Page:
Breast Cancer, Chemotherapy, and Your Nails

Your fingernails reveal a lot about your health. During chemotherapy for breast cancer, you may experience problems with the nails on your fingers and toes. Understanding the causes and symptoms of nail disorders can help you care for them.


Fingernails and toenails

Nails may darken, turn yellow, become brittle, and crack easily. Six or more high-dose cycles of taxanes may cause nails to fall off. Dark or light lines (Beau's lines) may develop across the width of some of your nails.

Nails may develop a concave, spoon-like shape (koilonychia). Infections under your nails are also possible. If your nails are becoming loose, they may become quite painful. 


Because chemotherapy is very drying to your tissues, your nails can become brittle and yellow. Dry nails will break and crack easily. Koilonychia (spooning) is caused by anemia and low iron.

Beau's lines occur when you have high-dose chemo and your nails temporarily stop growing. You may develop one visible line per high dose chemo cycle.

Low-dose chemo can cause Beau's lines as well, but these will be difficult to see without a microscope.

Some chemotherapy drugs that can cause fingernail disorders include:


Chemo-related nail problems are not totally preventable. At some clinics, the nurse may bring you a dish of ice water for your hands.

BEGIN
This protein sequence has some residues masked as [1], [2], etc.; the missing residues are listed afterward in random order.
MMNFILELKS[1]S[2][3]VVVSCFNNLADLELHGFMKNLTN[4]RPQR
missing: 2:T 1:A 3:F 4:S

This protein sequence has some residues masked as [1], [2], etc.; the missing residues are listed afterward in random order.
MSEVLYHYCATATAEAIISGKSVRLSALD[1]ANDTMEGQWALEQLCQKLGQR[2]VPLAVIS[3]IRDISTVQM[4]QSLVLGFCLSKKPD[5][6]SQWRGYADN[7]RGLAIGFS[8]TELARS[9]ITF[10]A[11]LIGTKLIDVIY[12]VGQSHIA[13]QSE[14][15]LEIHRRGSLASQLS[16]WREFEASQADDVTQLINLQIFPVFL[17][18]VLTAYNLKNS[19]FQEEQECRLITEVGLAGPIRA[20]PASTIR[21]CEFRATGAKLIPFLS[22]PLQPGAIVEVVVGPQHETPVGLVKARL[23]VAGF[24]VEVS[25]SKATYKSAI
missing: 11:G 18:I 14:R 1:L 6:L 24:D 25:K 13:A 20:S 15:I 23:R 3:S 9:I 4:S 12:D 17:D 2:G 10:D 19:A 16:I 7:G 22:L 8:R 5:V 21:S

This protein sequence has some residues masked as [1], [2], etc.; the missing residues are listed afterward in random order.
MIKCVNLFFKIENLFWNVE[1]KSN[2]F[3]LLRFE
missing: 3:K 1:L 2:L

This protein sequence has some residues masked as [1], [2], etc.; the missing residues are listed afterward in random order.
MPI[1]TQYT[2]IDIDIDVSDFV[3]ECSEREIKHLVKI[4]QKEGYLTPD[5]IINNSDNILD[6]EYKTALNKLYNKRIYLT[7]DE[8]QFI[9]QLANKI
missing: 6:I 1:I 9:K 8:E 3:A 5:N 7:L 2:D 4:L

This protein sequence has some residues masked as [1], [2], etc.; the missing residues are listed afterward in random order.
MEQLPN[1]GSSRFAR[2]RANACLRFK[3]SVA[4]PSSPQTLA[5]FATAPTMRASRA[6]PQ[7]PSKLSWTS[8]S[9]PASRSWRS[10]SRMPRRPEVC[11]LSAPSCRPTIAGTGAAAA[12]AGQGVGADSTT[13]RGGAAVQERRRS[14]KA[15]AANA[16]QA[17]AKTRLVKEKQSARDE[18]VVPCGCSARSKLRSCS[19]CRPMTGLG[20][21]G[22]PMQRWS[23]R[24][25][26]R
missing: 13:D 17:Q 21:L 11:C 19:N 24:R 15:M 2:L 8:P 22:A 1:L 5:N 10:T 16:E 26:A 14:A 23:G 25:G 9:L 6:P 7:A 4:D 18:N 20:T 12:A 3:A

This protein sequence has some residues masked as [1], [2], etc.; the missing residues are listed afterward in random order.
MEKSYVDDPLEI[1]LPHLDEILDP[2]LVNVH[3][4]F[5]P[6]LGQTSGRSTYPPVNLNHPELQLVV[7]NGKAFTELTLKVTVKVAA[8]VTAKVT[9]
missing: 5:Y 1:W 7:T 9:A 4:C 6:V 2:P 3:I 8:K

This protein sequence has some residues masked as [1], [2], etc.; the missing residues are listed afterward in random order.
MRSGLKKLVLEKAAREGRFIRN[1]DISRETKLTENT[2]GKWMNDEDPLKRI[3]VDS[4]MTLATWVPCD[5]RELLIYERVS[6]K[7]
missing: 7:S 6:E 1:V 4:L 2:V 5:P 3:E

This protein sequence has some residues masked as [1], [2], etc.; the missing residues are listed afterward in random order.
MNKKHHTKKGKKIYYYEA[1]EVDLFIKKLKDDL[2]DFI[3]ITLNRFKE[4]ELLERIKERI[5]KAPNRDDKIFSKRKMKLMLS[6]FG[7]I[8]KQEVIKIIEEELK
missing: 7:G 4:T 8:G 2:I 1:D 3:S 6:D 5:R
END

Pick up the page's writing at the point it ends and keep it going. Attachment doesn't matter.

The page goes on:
Research suggests that using ice or cryotherapy, such as frozen gloves, may reduce damage to skin and nails. Ice is sometimes used for the hands and mouth during an infusion because that’s when the drugs are most toxic to your cells.


Follow these tips to promote optimal self-care for your nails:

  • Use clear polish to help keep nails strong
  • Avoid artificial nails and colored polish, especially dark colors
  • Wear gloves when washing dishes and gardening
  • Care for nails and cuticles gently
  • As Beau's lines grow beyond nail bed, cut them off
  • Increase iron in your diet
  • Cut back on or avoid caffeine
  • Try taking vitamins for hair, skin, and nails
  • Wear comfortable shoes that allow adequate room for your toes

Medical Attention

If you are having nail pain or your nails appear infected or badly discolored, tell your nurse or doctor about it. Infections can be treated with antibiotics or other medications. Pain and discoloration should be diagnosed and treated by a health care professional.

Recovery & Healing

Even if your nails disappear during chemo—or become lined or discolored—your skin and nail cells will start growing again at a healthy rate when treatment ends.

New nail tissue will push the damaged nails out of the way. Fingernails grow three times faster than toenails, so allow more time to see improvements on your toes.


Journal of Clinical Oncology. Frozen Glove Reduces Skin and Nail Damage from Docetaxel Chemotherapy.

Annals of Oncology. Annals of Oncology 14:333-337. Taxane-induced nail changes: incidence, clinical presentation and outcome. Authors: A. M. Minisini, et. al.

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